Edwin Seroussi is the Emanuel Alexandre Professor of Musicology at The Hebrew University of Jerusalem and Director of the Jewish Music Research Centre since 2000. --------------- Born in Montevideo, Uruguay, Prof. Seroussi immigrated to Israel in 1971 where he studied at the Department of Musicology at the undergraduate and graduate levels continuing into his doctoral studies at the University of California Los Angeles (1981-1987). As a faculty member of the Department of Musicology at The Hebrew University, he teaches ethnomusicology, world music, theory and methodology in the study of oral traditions and popular music. His research focuses on the sacred and secular musical cultures of the Mediterranean and the Middle East, interactions between Jewish and Islamic cultures (specifically in art music genres), Judeo-Spanish song and popular music in Israel. Within these subjects he explores process of hybridization, diaspora, nationalism and transnationalism in specific contexts such as the Ottoman Empire, and the constitution of Jewish identities through music making in settings as diverse as colonial Morocco and Algeria, Germany’s Second Empire and the Austro-Hungarian Empire, the early Zionist settlement in Palestine and the Judeo-Spanish speaking diaspora. His approach to research stresses the agency of individuals in the shaping of folk and popular culture, social networks and the role of reception and consumption in the making of musical cultures. He has published extensively on these topics. In addition, he founded and edits Yuval Music Series and is editor of the acclaimed CD series Anthology of Music Traditions in Israel. --------------- He has previously taught at the Department of Music of Bar Ilan University (1987-2000) and chaired it (1996-2000), chaired the Department of Musicology at Hebrew University (2004-2008; 2014-2016; 2019-2020) and established and directed the new School of the Arts at the Hebrew University (2008-2013). He has been a visiting professor at several institutions in the USA, Canada, Europe and Latin America. Since 2008 he is a Visiting Scholar at Dartmouth College. --------------- Besides his academic activities he is active in the music scene of Israel and abroad in diverse capacities, such as consultant for music festivals, member of state committees related to music and the arts and producer of music programs. Formerly he represented Israel at the International Music Council of UNESCO. For his contributions to the musical life of Israel and to the research of Jewish and Israeli music he was awarded the prestigious Israel Prize for 2018, the Yoel Engel Prize by the city of Tel Aviv (2017), and the Maurice Toledano Prize for research on Sephardic culture (2009).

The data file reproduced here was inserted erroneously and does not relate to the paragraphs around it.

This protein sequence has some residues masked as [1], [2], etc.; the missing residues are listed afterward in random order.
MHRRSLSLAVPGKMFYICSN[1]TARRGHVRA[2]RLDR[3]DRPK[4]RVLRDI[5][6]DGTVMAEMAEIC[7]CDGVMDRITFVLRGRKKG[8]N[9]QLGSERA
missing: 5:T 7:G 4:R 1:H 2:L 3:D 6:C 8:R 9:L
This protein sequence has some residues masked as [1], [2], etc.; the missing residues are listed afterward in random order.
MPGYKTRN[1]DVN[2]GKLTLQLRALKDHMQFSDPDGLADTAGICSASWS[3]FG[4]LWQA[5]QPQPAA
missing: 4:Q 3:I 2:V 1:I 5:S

Rabbi Israel Najara (c. 1550-1625), a unique figure in the history of the piyyut (religious poetry) was active in Safed, Damascus and Gaza. His poems, set to music since they were conceived, are assiduously sang to these days in synagogues and Jewish homes. This attraction of modern audiences to his songs will serve as a point of departure of a journey into one of the most intriguing Ottoman Jewish artists of the early modern period.